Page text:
Reading: No scheduled reading
Thoughts and Reflection: Today is the “Catch Up” day (if needed) for the week of February 22-28 so no reading is assigned for today. Below, though, are some points to ponder based on this week’s readings.
- Since there is no assigned reading for today don’t consider this an assigned reading. But it is hard to leave Moses without at least referencing Psalm 90. Moses, not David, is its author. Of all that we know of Moses and what he wrote, its opening lines are rich with meaning:
Lord, you have been our dwelling place
in all generations.
Before the mountains were brought forth,
or ever you had formed the earth and the world,
from everlasting to everlasting you are God.
The rest is also well worth the read.
- One of the sternest warnings given to Christians in the New Testament is, “Take care brothers, lest there be in any of you an evil, unbelieving heart, leading you to fall away from the living God” (Heb. 3:12).
Now that’s strong! It follows immediately on the heels of a quotation from Psalm 95 that references the rebellion of Israel in the wilderness “where your fathers put me to the test and saw my works for forty years” (v. 9).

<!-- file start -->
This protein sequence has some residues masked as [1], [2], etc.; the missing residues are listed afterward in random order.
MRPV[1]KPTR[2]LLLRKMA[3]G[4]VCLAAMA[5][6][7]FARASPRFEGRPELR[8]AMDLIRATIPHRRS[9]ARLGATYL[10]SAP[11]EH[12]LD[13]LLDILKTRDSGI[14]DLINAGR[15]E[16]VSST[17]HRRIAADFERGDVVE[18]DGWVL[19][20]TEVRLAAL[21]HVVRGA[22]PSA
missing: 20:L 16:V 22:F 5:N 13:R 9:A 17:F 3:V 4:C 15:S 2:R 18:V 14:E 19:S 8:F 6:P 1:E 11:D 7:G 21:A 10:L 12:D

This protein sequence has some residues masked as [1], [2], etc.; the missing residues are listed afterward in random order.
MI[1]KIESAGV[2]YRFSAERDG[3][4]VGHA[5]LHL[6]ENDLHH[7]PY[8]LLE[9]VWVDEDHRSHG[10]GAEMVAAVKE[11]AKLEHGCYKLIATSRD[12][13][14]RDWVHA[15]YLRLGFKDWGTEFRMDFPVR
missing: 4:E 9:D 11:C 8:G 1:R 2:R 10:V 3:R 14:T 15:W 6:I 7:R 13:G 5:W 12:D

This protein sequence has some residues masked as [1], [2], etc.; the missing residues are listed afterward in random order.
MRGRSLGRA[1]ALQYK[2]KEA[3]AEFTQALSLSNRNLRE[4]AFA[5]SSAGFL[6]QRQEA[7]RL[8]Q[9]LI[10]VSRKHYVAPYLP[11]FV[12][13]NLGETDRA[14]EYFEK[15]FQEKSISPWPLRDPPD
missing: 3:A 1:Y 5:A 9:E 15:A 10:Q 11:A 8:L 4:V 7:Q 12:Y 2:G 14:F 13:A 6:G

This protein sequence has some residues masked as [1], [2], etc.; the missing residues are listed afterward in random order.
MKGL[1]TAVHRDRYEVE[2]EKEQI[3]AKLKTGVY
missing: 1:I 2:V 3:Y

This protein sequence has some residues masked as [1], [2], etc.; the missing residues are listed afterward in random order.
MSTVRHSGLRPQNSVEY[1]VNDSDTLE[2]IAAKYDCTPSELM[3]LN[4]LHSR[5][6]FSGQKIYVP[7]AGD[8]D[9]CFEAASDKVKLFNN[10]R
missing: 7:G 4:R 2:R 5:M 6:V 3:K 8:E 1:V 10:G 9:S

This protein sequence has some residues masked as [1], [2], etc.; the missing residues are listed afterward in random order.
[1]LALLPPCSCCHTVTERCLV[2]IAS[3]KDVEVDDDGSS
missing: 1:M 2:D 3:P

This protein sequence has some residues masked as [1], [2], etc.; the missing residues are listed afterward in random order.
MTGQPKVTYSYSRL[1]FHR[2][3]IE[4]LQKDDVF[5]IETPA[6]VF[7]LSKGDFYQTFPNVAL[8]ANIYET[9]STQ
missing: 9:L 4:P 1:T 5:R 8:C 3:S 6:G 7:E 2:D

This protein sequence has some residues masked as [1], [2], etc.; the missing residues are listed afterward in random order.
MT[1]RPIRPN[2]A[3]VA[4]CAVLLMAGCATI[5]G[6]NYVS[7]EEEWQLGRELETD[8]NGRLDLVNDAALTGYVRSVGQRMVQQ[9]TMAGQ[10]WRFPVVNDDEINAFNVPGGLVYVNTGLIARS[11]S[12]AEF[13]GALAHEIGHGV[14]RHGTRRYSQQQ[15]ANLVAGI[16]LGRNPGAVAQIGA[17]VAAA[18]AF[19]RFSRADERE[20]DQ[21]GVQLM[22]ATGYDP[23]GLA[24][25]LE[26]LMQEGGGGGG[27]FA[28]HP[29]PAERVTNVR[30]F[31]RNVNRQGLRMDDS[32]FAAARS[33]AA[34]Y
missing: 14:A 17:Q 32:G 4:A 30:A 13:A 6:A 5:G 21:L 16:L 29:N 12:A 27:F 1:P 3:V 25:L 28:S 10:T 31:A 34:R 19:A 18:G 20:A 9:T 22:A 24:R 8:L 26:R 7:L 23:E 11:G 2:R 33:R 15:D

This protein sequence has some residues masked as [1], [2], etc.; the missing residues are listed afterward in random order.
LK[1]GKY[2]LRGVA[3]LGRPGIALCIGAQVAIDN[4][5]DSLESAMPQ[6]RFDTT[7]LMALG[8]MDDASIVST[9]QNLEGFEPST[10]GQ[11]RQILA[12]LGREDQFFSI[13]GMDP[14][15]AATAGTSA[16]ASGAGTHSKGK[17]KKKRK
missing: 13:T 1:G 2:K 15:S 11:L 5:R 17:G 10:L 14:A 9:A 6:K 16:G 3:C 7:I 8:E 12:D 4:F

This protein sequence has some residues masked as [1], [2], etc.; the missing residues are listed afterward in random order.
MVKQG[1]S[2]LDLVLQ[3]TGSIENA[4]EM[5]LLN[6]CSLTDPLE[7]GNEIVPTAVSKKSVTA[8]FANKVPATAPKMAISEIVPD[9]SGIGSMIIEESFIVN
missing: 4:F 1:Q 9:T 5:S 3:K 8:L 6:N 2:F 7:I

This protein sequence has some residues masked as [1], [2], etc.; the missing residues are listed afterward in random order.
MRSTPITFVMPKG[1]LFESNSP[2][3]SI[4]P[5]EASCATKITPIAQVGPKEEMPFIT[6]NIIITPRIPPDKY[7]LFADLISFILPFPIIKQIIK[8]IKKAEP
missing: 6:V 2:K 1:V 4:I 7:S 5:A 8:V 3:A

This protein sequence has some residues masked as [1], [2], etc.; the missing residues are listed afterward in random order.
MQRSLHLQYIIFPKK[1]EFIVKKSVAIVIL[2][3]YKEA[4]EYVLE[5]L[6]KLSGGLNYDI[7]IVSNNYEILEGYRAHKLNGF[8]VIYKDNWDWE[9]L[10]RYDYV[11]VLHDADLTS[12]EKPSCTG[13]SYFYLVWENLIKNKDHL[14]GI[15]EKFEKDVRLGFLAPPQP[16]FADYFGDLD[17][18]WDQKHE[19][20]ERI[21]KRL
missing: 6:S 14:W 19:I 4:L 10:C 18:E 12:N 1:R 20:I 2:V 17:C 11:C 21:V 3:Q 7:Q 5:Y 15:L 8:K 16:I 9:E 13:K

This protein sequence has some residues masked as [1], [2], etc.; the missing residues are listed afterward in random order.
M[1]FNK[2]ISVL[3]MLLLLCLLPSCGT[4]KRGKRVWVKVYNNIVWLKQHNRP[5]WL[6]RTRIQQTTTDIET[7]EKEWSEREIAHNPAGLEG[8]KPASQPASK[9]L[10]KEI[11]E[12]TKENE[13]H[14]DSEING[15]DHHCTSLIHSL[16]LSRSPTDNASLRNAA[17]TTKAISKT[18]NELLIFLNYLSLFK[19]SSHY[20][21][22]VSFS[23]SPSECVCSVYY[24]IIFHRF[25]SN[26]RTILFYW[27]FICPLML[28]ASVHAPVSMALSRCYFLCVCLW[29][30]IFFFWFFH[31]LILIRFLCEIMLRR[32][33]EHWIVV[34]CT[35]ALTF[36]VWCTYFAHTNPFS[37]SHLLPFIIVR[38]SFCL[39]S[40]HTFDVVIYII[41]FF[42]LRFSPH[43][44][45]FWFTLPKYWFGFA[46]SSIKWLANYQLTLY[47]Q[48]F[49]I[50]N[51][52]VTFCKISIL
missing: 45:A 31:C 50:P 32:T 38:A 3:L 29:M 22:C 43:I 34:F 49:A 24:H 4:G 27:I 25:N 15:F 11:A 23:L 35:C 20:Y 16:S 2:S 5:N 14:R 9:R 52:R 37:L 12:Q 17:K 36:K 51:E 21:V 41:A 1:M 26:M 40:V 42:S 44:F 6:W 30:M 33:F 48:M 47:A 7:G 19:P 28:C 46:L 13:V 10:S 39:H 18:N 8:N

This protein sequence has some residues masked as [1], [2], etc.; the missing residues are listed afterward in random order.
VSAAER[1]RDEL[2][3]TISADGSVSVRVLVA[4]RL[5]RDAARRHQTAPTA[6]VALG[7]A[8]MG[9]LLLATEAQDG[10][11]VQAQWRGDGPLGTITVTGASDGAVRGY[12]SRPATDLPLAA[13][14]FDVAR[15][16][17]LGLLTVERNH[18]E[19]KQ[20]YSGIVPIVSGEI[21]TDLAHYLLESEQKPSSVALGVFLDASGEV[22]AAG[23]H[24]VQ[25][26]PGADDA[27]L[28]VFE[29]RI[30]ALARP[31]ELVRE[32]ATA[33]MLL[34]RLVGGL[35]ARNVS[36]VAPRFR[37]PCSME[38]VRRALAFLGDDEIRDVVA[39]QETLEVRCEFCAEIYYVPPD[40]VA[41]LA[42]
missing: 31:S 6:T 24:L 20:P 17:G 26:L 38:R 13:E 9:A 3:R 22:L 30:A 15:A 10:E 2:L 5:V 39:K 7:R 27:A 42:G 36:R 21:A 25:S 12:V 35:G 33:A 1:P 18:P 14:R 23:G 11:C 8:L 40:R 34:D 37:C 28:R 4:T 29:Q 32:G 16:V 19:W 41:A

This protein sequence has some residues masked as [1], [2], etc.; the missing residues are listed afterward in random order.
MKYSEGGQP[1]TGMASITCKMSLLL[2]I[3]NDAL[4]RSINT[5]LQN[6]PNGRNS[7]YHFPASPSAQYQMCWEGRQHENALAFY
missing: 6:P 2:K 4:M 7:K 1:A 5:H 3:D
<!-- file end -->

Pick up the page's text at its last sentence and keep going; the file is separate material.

Yes, the wilderness experience served as a warning for the succeeding generation for whom Moses wrote Deuteronomy, but also for followers of Jesus down to this very day.
Don’t Mess with the Bible
We seem to have well impressed upon our minds the idea that we should not add to nor take from the content of Scripture. Good for us.
Deuteronomy is one of the places where this sentiment is expressed. “You shall not add to the word that I command you, nor take from it, that you may keep the commandments of the LORD your God that I command you” (Deut. 4:2; see also 12:32).
What is found here, relatively close to the beginning of the Bible, is also found near the middle (Prov. 30:5-6) and at the end (Rev. 22:18-19) as well.
I think the Lord is serious about this and doesn’t want us to forget.
What we would never do overtly, we sometimes do practically. Really, we do.
The Bible warns us about what some have called “practical atheism.” It’s not that a person is verbally denying the existence of God, but they act as if He’s not there (see James 4:13-17).
In the same way we may never think of trying to remove or add to the Bible, but sometimes we act as though some of the Bible’s instruction isn’t there or that some idea, opinion, or practice we have is there. We act as though some things are in the Bible that aren’t and other things most assuredly present are no part of God’s word.
There is more than one way to add to or take away from.